Monday, 9 February 2015

Birthday bash

Singer and model Myleene Klass has caused huge controversy after suggesting children's birthday presents are getting way over the top and it's just not on to ask parents of schoolmates to donate £10 each for a present.

She says "I know I am in a privileged position compared to many, but I live in the real world and have countless friends who wouldn't be able to put that sort of donation into a schoolbag. Being a parent is expensive enough, without birthdays adding up."

Reaction from other parents was sharply divided. Some told her privately they totally agreed and were glad she spoke up. Others, including the school headmistress, were hostile and claimed she was "attacking the school's community spirit."

She points out that if the parents of all 26 children in her daughter's class gave £10 for each child's birthday, that would be an awful lot of money they could maybe ill afford. She suggests going back to the custom of simpler, cheaper presents that she remembers from her own childhood. "My family simply wouldn't have been able to afford a contribution like that for my schoolfriends' birthday presents."

She adds "If my girlfriends gave me a gift to the value of £300, I wouldn't accept it - and I'm an adult. For a child to get a present of that value is sheer madness."

She complains that kids' parties are out of control as well. If one child has a massive party, the stakes are upped and other parents feel pressure to do the same. "If we were all still giving jelly and custard
and playing pass the parcel and having bouncy castles, this sort of crazy cycle wouldn't happen."

I must say that when I was a kid, birthdays were no big deal and me and my sister were lucky to get a birthday card and some very ordinary present. My parents would never have embarrassed my classmates' families by asking them to shell out for our birthday gifts. We didn't usually have birthday parties either. A birthday cake and a few sweets were seen as more than adequate.

We didn't feel disappointed. We didn't feel our birthdays were a washout. We were quite happy with such a modest celebration.

When did birthdays become such a spree of conspicuous consumption?

Pic: Myleene Klass and her daughter Ava

31 comments:

John Gray said...

Here here myleene
Pretty and sensible

Nick said...

John, I thought you'd say that. You're always full of practical common sense.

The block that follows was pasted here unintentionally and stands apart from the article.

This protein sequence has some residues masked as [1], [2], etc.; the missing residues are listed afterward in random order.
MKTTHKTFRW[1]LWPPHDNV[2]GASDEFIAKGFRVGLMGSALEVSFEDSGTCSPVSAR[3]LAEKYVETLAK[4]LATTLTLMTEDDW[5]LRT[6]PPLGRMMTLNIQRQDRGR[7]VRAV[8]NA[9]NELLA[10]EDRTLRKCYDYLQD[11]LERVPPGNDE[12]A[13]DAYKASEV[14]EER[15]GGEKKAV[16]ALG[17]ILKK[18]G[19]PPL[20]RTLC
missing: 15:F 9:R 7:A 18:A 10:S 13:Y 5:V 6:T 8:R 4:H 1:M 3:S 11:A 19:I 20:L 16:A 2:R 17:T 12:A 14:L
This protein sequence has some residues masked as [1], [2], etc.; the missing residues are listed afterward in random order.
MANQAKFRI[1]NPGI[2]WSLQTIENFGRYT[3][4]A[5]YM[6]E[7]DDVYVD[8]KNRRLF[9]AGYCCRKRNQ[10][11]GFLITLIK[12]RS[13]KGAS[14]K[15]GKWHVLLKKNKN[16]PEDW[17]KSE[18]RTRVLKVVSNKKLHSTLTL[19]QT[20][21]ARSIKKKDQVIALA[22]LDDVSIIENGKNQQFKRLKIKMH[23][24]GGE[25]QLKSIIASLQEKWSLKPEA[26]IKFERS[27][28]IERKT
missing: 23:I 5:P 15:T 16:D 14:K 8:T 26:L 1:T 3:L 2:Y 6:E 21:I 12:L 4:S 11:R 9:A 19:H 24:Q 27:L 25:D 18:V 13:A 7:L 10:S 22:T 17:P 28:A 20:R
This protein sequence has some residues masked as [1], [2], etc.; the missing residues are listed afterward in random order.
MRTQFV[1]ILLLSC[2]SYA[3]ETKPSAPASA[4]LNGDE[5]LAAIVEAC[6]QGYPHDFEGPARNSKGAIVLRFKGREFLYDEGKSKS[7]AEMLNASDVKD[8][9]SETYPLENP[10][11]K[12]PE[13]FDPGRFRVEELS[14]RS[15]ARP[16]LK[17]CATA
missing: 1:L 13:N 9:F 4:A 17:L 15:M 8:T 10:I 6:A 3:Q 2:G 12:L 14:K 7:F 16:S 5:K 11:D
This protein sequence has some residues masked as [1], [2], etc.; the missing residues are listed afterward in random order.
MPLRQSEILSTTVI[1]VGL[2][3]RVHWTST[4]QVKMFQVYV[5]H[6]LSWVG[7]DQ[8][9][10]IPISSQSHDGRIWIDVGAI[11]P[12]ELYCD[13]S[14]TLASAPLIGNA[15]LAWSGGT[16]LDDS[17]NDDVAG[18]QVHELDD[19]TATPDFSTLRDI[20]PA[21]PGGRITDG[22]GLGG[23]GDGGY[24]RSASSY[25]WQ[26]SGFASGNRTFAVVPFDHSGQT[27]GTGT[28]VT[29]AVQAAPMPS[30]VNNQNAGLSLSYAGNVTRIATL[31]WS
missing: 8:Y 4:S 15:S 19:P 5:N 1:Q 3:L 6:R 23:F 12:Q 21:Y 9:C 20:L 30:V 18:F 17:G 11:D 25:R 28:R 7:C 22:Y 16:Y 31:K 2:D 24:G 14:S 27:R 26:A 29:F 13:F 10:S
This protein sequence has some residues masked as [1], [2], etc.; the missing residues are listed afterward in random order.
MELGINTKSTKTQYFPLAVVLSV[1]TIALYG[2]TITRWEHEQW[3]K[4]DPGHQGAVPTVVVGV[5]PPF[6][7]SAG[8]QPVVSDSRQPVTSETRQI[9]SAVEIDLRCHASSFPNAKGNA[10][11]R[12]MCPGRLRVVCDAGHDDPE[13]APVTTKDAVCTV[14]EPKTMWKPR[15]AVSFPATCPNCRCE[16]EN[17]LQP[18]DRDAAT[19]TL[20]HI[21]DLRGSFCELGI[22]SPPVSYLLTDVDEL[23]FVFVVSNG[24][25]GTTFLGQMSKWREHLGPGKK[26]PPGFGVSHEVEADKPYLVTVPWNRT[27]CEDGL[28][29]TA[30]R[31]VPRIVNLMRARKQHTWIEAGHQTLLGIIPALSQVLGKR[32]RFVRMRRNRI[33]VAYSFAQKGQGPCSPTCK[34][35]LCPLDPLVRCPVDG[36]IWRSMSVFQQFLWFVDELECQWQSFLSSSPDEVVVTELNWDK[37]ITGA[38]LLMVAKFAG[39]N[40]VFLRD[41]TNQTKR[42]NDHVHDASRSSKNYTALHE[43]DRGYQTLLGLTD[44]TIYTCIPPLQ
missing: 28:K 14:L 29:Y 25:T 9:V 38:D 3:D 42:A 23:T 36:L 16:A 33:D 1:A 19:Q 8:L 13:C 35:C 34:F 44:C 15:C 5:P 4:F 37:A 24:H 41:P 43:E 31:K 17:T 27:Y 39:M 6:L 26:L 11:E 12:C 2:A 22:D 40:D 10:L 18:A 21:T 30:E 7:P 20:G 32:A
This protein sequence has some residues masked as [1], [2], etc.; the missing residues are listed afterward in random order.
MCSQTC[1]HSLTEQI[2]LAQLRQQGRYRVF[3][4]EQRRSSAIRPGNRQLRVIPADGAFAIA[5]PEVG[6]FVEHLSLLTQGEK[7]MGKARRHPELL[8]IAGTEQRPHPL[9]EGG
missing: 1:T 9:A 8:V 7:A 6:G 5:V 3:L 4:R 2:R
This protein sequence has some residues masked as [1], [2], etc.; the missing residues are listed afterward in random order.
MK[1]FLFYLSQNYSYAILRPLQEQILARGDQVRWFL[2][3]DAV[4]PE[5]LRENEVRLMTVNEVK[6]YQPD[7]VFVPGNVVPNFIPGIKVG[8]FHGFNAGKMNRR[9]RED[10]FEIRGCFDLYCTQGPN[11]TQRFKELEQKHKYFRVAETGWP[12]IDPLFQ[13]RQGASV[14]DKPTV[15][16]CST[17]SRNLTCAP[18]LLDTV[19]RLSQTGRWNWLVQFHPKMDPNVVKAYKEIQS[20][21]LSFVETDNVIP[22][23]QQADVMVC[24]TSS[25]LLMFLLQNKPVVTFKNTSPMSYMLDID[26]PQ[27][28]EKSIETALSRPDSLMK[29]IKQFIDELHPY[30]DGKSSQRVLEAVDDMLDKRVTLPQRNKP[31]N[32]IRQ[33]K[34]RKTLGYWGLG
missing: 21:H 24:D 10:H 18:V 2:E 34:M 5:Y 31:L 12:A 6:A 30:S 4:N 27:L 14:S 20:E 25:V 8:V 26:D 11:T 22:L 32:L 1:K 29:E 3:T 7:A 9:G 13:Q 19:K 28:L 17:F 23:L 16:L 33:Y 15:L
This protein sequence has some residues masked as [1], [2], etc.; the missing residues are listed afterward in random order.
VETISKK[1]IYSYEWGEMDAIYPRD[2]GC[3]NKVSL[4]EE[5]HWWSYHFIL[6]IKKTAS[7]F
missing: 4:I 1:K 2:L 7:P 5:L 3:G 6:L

Jane and Lance Hattatt said...

Hello Nick,

No fancy birthday presents here. Never have been and never will be! They are rather sad reminders of getting older.....better to do without. Indeed, better to just think of Name days as they have here in Hungary........no counting involved and they come round once a year!

Nick said...

Jane and Lance: Oh, I rather like birthday presents, however advanced the age that prompts them. I think about the present rather than the age. As for name days, the birthday of St Nicholas is just five days before my own birthday. Perhaps I could celebrate them both and get two lots of presents?

Cheerful Monk said...

We didn't have birthday parties when we were kids --- we just got to choose the dinner meal that night. And, of course, we received presents. I don't think the modern method is doing kids any favors.

Nick said...

Jean: I don't think I even got to choose the evening meal! If I had, it would probably have been fish and chips.

susie said...

I know this woman who has five sons. They had everything. One year, she asked for pet gifts and she donated to the Humane Society.

Bijoux said...

My girls were happy to just have a few girls over for a slumber party on their birthdays. I noticed the craziness by the time my son was in elementary school and he was being invited to out of town, overnight parties at waterpark resorts.

Jennifer said...

When I was a kid, birthday parties were very small, generally only for very young children, and took place either at home or a park. There was cake and ice cream, party hats, and games were played. The kids attending might bring a small present, but even added all together the gifts wouldn't have equaled $300! I can't even fathom that! As we grew up, birthdays generally became a family meal, maybe a gift or two, and probably a friend spending the night. Simple. Reasonable.

Now, however....I've seen people buying 3 year olds pricey tablets and by the time the kids reach elementary school they have iphones and video games and the kinds of expensive stuff I never had until I grew up, got a job, and bought them myself!

It can't be good for them.

Nick said...

Susie: If it's the idea of being obliged to give something that puts people off, I guess some parents wouldn't be too happy about donating to the Humane Society either.

Bijoux: Overnight parties at waterpark resorts? That's bonkers.

Nick said...

Jennifer: Elementary school kids having all the latest electronic gadgets - that's absurd. All I had at primary school was pens and stationery! Yes, and what's wrong with cake and ice cream, party hats and games? I think a lot of kids today are spoilt rotten, and likely to grow up into greedy, grasping adults.